After Jesus met with His disciples for the meal we call the Last Supper, they crossed over the Brook Kidron, heading towards a garden on the Mount of Olives. Jesus prayed with His disciples in the Garden of Gethsemane – or rather, Jesus prayed as they slept. Then they saw the torchlights from a large group of soldiers or temple police, led by Judas Iscariot, Jesus’ own disciple.
John 18:4-6 tell us what happened when these armed men came to the Garden of Gethsemane:
Jesus therefore, knowing all things that would come upon Him, went forward and said to them, “Whom are you seeking?” They answered Him, “Jesus of Nazareth.” Jesus said to them, “I am He.” And Judas, who betrayed Him, also stood with them. Now when He said to them, “I am He,” they drew back and fell to the ground.
Notice the words of verse 4: Jesus, therefore, knowing all things that would come upon Him. Judas hoped to catch Jesus by surprise, but this was impossible. Jesus’ entire life was prepared for this hour, and He was ready for it.
Jesus then took the lead, and boldly asked them: Whom are you seeking? Jesus said this for at least two reasons. He wanted any potential violence to be directed at Him and not at His disciples, so He wanted to identify Himself. Jesus also wanted Judas and the detachment of troops to announce their evil intention.
The armed men answered, saying they looked for Jesus of Nazareth – and Jesus simply replied, I am. Jesus answered them with this curious phrase, two words in both English and in the original language of the New Testament. It is curious because Jesus didn’t say I am He, but simply I am – the He was added by the translators and is not in the original text. With this Jesus consciously proclaimed that He was God, connecting His words to the many previous I am statements recorded in the Gospel of John, especially in John 8:58, when Jesus told an angry mob “Most assuredly, I say to you, before Abraham was, I AM.”
Those armed men came on a secret mission under cover of darkness to arrest a man from the working classes, but when they came to the Garden of Gethsemane they found a bold, commanding Man who refused to run away. Jesus met them squarely and spoke to them as if He were God.
Verse 6 tells us that when He said to them, “I am He,” they drew back and fell to the ground. When Jesus declared His divine identity (in the words I am), Judas and soldiers all fell back. There was such a display of divine presence, majesty, and power in those two words that the enemies of Jesus were powerless to stand against Him.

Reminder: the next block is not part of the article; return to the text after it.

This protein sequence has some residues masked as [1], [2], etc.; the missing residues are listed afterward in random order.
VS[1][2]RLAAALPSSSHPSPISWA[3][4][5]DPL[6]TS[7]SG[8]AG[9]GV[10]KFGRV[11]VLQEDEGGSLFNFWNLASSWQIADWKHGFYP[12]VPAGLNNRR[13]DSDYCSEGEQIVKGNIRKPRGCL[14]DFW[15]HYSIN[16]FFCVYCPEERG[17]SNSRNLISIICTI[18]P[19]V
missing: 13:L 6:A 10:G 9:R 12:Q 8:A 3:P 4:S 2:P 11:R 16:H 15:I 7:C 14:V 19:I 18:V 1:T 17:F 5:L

This reminds us that Jesus was completely in control of the situation. As a practical matter, Jesus did not have to go with this arresting army led by Judas. With God’s power expressed through His words alone, Jesus could have overpowered them and easily escaped.
Alexander Maclaren said of this: “Wherever in our Lord’s life any incident indicates more emphatically than usual the lowliness of His humiliation, there, by the side of it, you get something that indicates the majesty of His glory.” This was true throughout the life of Jesus:
- Jesus was born as a humble baby yet announced by angels.
- Jesus was laid in a manger yet signaled by a star.
- Jesus submitted to baptism as if He were a sinner, then heard the Divine voice of approval.
- Jesus slept when He was exhausted but awoke to calm the storm.
- Jesus wept at a grave, then called the dead to life.
- Jesus surrendered to arrest, then declared “I am” and knocked all the troops over with two words of self revelation.
- Jesus died on a cross, but in it He defeated sin, death, and Satan.
Notice what Jesus next said in John chapter 18 verses 7 and 8:
Then He asked them again, “Whom are you seeking?” And they said, “Jesus of Nazareth.” Jesus answered, “I have told you that I am He. Therefore, if you seek Me, let these go their way.”
When the soldiers got up off the ground, Jesus asked them again whom they were looking for. Jesus didn’t want the soldiers to panic and injure the disciples. Jesus called their attention back to Himself and said, if you seek Me, let these go their way. Jesus willingly gave Himself up to protect His disciples. This was the same sacrificial love that would find its ultimate peak at the cross. We sense Jesus said these words with authority; when He said let these go their way, it was a command.
You could say that when He was arrested in the Garden of Gethsemane, Jesus sacrificed Himself for the safety of His disciples. Jesus surrendered His life for theirs; He was taken so they could go free.
The sacrificial love of Jesus didn’t begin at the cross, it was all through His life. Remember that Jesus protects all who come to Him in trusting love, becoming His disciples. Receive the protecting love of Jesus today.
© 2022 The Enduring Word Bible Commentary by David Guzik – firstname.lastname@example.org